“Sacred Games 2” Isn’t What We Hoped For
“Sacred Games 2” Isn’t What We Hoped For

Sacred Games season two's historical explorations are timely, but they can’t make up for its misogyny or depiction of Muslim characters.

Saif Ali Khan plays Officer Sartaj Singh. (Sacred Games)

Saif Ali Khan plays Officer Sartaj Singh. (Sacred Games)

It’s mid-August in 1947 and there are no stars in the sky. Somewhere on the outskirts of Lahore, a family is trying to get to the other side of the border, across the Radcliffe Line, which officially demarcated the newly-formed states of India and Pakistan. Not all of them make it. The eldest daughter is taken by a group of Muslim men.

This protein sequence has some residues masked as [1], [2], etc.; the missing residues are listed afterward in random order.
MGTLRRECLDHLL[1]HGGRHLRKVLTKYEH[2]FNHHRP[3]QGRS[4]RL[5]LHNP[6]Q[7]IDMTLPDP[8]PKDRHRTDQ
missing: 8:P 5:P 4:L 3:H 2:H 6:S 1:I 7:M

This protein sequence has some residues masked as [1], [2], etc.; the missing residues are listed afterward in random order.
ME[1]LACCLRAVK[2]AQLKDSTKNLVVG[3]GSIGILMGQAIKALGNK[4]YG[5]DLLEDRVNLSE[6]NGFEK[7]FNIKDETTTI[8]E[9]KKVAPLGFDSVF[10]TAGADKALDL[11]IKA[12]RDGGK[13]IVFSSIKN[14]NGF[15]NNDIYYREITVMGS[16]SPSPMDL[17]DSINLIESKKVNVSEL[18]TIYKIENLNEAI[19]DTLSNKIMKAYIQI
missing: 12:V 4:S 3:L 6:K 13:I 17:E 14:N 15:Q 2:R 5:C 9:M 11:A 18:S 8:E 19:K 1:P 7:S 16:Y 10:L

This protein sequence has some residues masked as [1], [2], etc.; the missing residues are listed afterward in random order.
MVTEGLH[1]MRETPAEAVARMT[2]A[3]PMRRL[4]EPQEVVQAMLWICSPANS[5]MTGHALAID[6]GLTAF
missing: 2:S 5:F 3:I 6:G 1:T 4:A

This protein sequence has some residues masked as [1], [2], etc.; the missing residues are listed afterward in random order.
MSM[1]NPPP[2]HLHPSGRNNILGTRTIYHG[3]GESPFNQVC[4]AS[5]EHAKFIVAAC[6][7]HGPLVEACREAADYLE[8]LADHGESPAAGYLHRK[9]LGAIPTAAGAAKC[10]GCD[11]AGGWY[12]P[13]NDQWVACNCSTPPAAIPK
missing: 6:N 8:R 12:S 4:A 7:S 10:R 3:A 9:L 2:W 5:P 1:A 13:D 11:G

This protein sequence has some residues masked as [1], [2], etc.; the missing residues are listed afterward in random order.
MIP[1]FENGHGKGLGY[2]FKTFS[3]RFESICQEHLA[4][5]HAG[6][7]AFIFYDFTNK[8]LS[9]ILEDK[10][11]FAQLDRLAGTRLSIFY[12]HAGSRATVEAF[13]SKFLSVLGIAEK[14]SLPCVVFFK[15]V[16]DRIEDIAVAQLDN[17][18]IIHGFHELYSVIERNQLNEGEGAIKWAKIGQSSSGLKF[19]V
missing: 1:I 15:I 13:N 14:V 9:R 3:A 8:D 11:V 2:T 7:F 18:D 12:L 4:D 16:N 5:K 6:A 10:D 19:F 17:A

The premise of Netflix’s “Sacred Games" is set in the first five minutes of the last episode of season two: how did Partition lead to the events that are happening today, in modern-day “Sacred Games,” set in 2017, and in modern-day India? 

“Sacred Games,” the TV series, is based on the 2006 novel of the same name by Vikram Chandra — Indian film critic Anupama Chopra’s brother, and Bollywood producer Vidhu Vinod Chopra’s brother-in-law. The show begins with a phone call from Bombay gangster Ganesh Gaitonde (Nawazuddin Siddiqui) to police officer Sartaj Singh (Saif Ali Khan), telling Singh that he only has 25 days to save Mumbai. The plot persists throughout the 16 episodes of seasons one and two — Sartaj alongside other Indian agencies attempt to foil what is later revealed as an impending nuclear attack.

Season two of “Sa

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